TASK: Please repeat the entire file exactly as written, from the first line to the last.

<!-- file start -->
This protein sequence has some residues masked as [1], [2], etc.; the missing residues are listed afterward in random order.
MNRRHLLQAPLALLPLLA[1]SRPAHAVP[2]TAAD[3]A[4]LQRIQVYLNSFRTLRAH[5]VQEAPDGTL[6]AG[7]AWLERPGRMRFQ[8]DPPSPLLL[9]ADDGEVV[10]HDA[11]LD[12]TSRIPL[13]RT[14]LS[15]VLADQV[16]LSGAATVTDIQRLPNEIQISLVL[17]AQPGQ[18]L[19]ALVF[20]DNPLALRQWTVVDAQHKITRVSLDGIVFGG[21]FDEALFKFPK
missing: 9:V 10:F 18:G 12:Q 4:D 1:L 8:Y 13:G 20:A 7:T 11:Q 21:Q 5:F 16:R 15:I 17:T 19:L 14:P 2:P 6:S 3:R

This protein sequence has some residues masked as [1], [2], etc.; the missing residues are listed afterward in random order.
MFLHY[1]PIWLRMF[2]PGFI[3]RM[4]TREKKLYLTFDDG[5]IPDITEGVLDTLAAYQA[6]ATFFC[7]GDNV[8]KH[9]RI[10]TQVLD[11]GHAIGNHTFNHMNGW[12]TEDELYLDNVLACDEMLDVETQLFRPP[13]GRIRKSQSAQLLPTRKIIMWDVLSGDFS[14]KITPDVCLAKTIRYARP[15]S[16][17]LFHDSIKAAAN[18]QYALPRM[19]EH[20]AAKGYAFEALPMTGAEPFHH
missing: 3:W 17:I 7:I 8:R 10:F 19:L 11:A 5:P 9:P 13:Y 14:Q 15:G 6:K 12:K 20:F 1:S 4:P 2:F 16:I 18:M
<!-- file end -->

This protein sequence has some residues masked as [1], [2], etc.; the missing residues are listed afterward in random order.
MNRRHLLQAPLALLPLLA[1]SRPAHAVP[2]TAAD[3]A[4]LQRIQVYLNSFRTLRAH[5]VQEAPDGTL[6]AG[7]AWLERPGRMRFQ[8]DPPSPLLL[9]ADDGEVV[10]HDA[11]LD[12]TSRIPL[13]RT[14]LS[15]VLADQV[16]LSGAATVTDIQRLPNEIQISLVL[17]AQPGQ[18]L[19]ALVF[20]DNPLALRQWTVVDAQHKITRVSLDGIVFGG[21]FDEALFKFPK
missing: 9:V 10:F 18:G 12:Q 4:D 1:L 8:Y 13:G 20:A 7:T 11:Q 21:Q 5:F 16:R 15:I 17:T 19:L 14:P 2:P 6:S 3:R

This protein sequence has some residues masked as [1], [2], etc.; the missing residues are listed afterward in random order.
MFLHY[1]PIWLRMF[2]PGFI[3]RM[4]TREKKLYLTFDDG[5]IPDITEGVLDTLAAYQA[6]ATFFC[7]GDNV[8]KH[9]RI[10]TQVLD[11]GHAIGNHTFNHMNGW[12]TEDELYLDNVLACDEMLDVETQLFRPP[13]GRIRKSQSAQLLPTRKIIMWDVLSGDFS[14]KITPDVCLAKTIRYARP[15]S[16][17]LFHDSIKAAAN[18]QYALPRM[19]EH[20]AAKGYAFEALPMTGAEPFHH
missing: 3:W 17:I 7:I 8:R 10:F 19:L 11:A 5:P 9:P 13:Y 14:Q 15:G 6:K 12:K 20:F 1:S 4:P 2:F 16:I 18:M